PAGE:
In a special session focusing on the SDGs, Polman said that they presented an opportunity for business. He indicated that if 800 million people are going hungry they needed to be fed; if 1.8 million children below the age of 5 are dying from an infectious disease they needed to be taken care of and if millions are excluded from education this needed to be changed and all of these issues offered business with an opportunity.
“If you can make the value chain work you can deal with poverty and the economic issue of climate change,” Polman said.Polman said that shareholders can not be the reason for running a business. However, he suggested that those companies that were understanding these issues and integrating them into their business strategies were producing higher rates of return. By addressing poverty and climate change-related issues companies were removing risk issues and improving their reputation he said. Sustainable businesses he concluded would mean to a sustainable world.
Mark Cutifani, chief executive of mining giant Anglo American, admitted that while his industry provided the materials for goods that people needed the way that people go about doing their business is unsustainable. The SDGs, therefore, provided a framework to have conversations within the company’s businesses and to help the company understand that its true role is to service society.
This meant a new way of doing business in his sector so that they worked in partnership with communities and with stakeholders and governments. Cutifani said that one of the key things that business had to do better than in the past was to listen to communities where it operates. Previously they would just tell communities what they needed. Now Cutifani said the company takes a step back and asks people in communities what is important in their lives and what role can they play in that.
Cutifani said: “That is the new approach we’re introducing in our industry.”
This approach extended to innovation and developing technology he explained. If Anglo American engaged with communities and establish relationships with them then it could ensure its innovations actually helped them – this could relate to water use, energy and transportation Cutifani said.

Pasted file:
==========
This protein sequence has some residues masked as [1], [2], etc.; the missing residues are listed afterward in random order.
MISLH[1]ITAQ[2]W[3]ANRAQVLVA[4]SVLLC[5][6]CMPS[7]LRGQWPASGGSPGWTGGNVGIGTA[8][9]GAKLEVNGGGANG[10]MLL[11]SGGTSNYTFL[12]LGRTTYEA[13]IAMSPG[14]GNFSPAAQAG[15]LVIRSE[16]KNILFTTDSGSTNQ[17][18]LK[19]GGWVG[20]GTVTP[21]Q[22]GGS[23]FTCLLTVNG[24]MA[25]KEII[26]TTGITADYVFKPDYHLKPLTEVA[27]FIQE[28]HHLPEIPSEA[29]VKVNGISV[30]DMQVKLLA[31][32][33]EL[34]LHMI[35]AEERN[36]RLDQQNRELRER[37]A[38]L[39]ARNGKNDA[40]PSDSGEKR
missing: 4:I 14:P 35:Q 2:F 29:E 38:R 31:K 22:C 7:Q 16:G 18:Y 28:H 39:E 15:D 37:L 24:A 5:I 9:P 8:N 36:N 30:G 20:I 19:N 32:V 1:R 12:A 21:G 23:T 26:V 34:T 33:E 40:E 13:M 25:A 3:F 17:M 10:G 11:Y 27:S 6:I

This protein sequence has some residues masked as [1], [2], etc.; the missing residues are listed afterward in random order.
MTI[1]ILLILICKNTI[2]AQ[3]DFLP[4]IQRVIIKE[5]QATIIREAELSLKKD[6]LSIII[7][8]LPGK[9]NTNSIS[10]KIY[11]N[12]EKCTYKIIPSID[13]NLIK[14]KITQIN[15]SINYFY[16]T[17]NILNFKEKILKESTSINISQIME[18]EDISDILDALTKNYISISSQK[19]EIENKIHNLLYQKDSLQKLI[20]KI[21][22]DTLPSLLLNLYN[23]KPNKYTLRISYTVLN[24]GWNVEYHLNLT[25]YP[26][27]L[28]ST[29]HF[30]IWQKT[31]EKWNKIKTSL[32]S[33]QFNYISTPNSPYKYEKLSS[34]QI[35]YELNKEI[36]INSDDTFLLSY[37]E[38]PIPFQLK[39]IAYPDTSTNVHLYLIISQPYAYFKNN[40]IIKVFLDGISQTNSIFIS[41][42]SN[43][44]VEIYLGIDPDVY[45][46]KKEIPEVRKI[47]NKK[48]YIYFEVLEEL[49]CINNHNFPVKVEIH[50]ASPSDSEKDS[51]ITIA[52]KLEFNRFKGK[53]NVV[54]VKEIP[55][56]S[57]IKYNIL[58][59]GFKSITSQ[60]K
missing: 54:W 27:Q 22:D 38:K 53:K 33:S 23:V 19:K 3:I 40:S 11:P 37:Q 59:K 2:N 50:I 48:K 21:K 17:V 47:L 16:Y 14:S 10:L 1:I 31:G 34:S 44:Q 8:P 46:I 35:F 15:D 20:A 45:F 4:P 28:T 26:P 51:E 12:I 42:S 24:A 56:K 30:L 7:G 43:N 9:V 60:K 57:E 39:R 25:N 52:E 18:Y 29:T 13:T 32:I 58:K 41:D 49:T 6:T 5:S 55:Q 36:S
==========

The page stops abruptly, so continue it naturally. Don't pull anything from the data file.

This discussion followed the publication of a report by Oxfam which in its call for more equality in the global economy argued for government action to encourage companies to act for the benefit of their workforces and wider society as well as their executives and shareholders.
The charity suggests that the concentration of global wealth in the hands of a few – it calculates that in 2015 eight billionaires owned the same wealth as the 3.6 billion people who form the poorest half of the world’s population – is thwarting the fight against poverty.
Oxfam suggested that presently many companies have business models that are increasingly focused on delivering ever-higher returns to wealthy owners and top executives and are structured to dodge taxes, drive down workers’ wages and squeeze producers instead of fairly contributing to an economy that benefits everyone.
The report called for what it described as a more human economy where markets are better managed in order to ensure no one is left out or denied basic rights such as decent work, healthcare and education. Key features of this economy would include improved cooperation between governments to ensure corporate taxes are paid to benefit poor countries and taxes wealth to generate funds for healthcare, education and job creation as well as action to tackle the barriers that hold back women including lack of education opportunities and the burden of unpaid care work.